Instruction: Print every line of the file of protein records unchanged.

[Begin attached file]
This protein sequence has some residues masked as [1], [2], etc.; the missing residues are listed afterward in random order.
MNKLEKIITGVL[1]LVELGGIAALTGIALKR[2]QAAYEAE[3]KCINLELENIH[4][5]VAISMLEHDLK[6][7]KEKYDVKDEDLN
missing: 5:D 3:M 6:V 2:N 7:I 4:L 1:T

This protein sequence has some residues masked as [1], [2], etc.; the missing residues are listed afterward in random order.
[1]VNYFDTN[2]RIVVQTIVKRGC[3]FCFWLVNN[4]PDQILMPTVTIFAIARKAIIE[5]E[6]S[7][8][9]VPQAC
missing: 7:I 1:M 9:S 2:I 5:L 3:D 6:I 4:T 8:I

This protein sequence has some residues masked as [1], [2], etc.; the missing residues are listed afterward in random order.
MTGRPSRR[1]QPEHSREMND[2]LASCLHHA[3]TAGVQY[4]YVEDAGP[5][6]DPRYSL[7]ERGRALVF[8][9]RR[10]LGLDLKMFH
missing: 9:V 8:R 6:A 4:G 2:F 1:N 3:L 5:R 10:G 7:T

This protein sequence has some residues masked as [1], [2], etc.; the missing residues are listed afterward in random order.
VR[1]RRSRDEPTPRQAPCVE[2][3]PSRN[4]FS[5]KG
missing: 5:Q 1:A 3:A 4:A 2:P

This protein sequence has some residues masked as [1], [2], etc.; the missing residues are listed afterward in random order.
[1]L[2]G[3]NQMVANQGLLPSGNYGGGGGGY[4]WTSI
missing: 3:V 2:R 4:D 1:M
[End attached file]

This protein sequence has some residues masked as [1], [2], etc.; the missing residues are listed afterward in random order.
MNKLEKIITGVL[1]LVELGGIAALTGIALKR[2]QAAYEAE[3]KCINLELENIH[4][5]VAISMLEHDLK[6][7]KEKYDVKDEDLN
missing: 5:D 3:M 6:V 2:N 7:I 4:L 1:T

This protein sequence has some residues masked as [1], [2], etc.; the missing residues are listed afterward in random order.
[1]VNYFDTN[2]RIVVQTIVKRGC[3]FCFWLVNN[4]PDQILMPTVTIFAIARKAIIE[5]E[6]S[7][8][9]VPQAC
missing: 7:I 1:M 9:S 2:I 5:L 3:D 6:I 4:T 8:I

This protein sequence has some residues masked as [1], [2], etc.; the missing residues are listed afterward in random order.
MTGRPSRR[1]QPEHSREMND[2]LASCLHHA[3]TAGVQY[4]YVEDAGP[5][6]DPRYSL[7]ERGRALVF[8][9]RR[10]LGLDLKMFH
missing: 9:V 8:R 6:A 4:G 2:F 1:N 3:L 5:R 10:G 7:T

This protein sequence has some residues masked as [1], [2], etc.; the missing residues are listed afterward in random order.
VR[1]RRSRDEPTPRQAPCVE[2][3]PSRN[4]FS[5]KG
missing: 5:Q 1:A 3:A 4:A 2:P

This protein sequence has some residues masked as [1], [2], etc.; the missing residues are listed afterward in random order.
[1]L[2]G[3]NQMVANQGLLPSGNYGGGGGGY[4]WTSI
missing: 3:V 2:R 4:D 1:M